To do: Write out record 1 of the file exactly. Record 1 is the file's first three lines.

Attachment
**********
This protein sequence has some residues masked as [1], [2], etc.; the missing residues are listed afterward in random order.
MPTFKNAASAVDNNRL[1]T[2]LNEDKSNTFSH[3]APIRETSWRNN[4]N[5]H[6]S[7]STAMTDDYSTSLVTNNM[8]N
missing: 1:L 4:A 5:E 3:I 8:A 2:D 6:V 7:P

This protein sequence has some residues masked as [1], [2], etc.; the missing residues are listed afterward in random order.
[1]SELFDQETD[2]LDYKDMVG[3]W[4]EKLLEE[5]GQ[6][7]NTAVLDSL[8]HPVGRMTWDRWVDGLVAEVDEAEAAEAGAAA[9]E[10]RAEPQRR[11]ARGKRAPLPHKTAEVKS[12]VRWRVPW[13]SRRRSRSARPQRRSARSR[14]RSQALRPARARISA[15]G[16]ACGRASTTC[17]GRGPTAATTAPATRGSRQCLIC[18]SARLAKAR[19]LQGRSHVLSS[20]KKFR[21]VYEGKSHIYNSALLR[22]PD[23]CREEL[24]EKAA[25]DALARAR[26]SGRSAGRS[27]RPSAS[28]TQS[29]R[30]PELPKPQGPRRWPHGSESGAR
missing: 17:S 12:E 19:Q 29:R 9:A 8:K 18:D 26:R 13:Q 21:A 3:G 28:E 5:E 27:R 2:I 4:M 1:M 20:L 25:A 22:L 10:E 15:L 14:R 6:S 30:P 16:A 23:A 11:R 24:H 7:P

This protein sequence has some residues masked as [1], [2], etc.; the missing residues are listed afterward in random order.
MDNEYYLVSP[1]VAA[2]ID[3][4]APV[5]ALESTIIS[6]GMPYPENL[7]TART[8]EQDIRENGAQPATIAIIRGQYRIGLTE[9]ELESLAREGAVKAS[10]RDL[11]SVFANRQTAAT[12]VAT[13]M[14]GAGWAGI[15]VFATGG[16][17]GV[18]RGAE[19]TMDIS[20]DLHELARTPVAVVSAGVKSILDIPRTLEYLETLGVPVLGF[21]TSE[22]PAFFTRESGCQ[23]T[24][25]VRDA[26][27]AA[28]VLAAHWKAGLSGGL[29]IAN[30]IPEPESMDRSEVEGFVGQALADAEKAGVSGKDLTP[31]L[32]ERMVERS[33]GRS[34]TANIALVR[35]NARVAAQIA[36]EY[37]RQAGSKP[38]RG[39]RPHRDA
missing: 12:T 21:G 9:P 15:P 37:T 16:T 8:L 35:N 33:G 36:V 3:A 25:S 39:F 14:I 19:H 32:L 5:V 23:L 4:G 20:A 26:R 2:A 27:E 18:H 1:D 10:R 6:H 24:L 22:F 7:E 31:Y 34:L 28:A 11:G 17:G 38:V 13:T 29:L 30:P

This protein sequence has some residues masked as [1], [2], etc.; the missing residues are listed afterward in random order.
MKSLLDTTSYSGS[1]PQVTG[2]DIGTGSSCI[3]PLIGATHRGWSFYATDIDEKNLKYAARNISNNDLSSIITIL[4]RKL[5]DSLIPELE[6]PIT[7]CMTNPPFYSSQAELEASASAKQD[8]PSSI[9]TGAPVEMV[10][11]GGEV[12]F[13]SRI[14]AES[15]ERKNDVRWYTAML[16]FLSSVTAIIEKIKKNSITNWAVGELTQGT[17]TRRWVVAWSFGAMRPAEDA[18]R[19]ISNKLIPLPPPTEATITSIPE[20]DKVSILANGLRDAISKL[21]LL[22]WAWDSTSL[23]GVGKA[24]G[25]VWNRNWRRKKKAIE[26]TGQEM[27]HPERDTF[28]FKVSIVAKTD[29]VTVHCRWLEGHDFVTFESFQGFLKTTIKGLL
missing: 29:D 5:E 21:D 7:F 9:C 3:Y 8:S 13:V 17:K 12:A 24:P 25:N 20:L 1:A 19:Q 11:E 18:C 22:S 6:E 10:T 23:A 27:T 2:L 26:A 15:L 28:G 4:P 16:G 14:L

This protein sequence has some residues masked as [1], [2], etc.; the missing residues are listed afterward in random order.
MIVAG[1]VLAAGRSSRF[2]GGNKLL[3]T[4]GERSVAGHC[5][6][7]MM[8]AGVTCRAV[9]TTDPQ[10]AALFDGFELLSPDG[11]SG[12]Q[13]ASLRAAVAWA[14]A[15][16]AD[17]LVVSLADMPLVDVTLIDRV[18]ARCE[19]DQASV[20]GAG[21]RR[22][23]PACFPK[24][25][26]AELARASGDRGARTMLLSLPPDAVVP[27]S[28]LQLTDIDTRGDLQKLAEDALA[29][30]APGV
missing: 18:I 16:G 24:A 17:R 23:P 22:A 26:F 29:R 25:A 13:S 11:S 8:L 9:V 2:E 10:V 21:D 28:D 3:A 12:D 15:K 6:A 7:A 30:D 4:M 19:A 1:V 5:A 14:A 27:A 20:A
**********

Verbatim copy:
This protein sequence has some residues masked as [1], [2], etc.; the missing residues are listed afterward in random order.
MPTFKNAASAVDNNRL[1]T[2]LNEDKSNTFSH[3]APIRETSWRNN[4]N[5]H[6]S[7]STAMTDDYSTSLVTNNM[8]N
missing: 1:L 4:A 5:E 3:I 8:A 2:D 6:V 7:P